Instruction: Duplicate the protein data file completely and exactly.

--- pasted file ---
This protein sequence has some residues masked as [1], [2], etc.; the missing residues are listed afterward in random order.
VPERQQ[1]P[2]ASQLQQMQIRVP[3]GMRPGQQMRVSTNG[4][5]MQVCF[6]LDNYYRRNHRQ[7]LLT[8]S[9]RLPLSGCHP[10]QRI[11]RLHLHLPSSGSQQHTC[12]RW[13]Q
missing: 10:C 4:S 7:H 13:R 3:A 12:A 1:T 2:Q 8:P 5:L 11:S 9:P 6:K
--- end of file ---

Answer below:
This protein sequence has some residues masked as [1], [2], etc.; the missing residues are listed afterward in random order.
VPERQQ[1]P[2]ASQLQQMQIRVP[3]GMRPGQQMRVSTNG[4][5]MQVCF[6]LDNYYRRNHRQ[7]LLT[8]S[9]RLPLSGCHP[10]QRI[11]RLHLHLPSSGSQQHTC[12]RW[13]Q
missing: 10:C 4:S 7:H 13:R 3:A 12:A 1:T 2:Q 8:P 5:L 11:S 9:P 6:K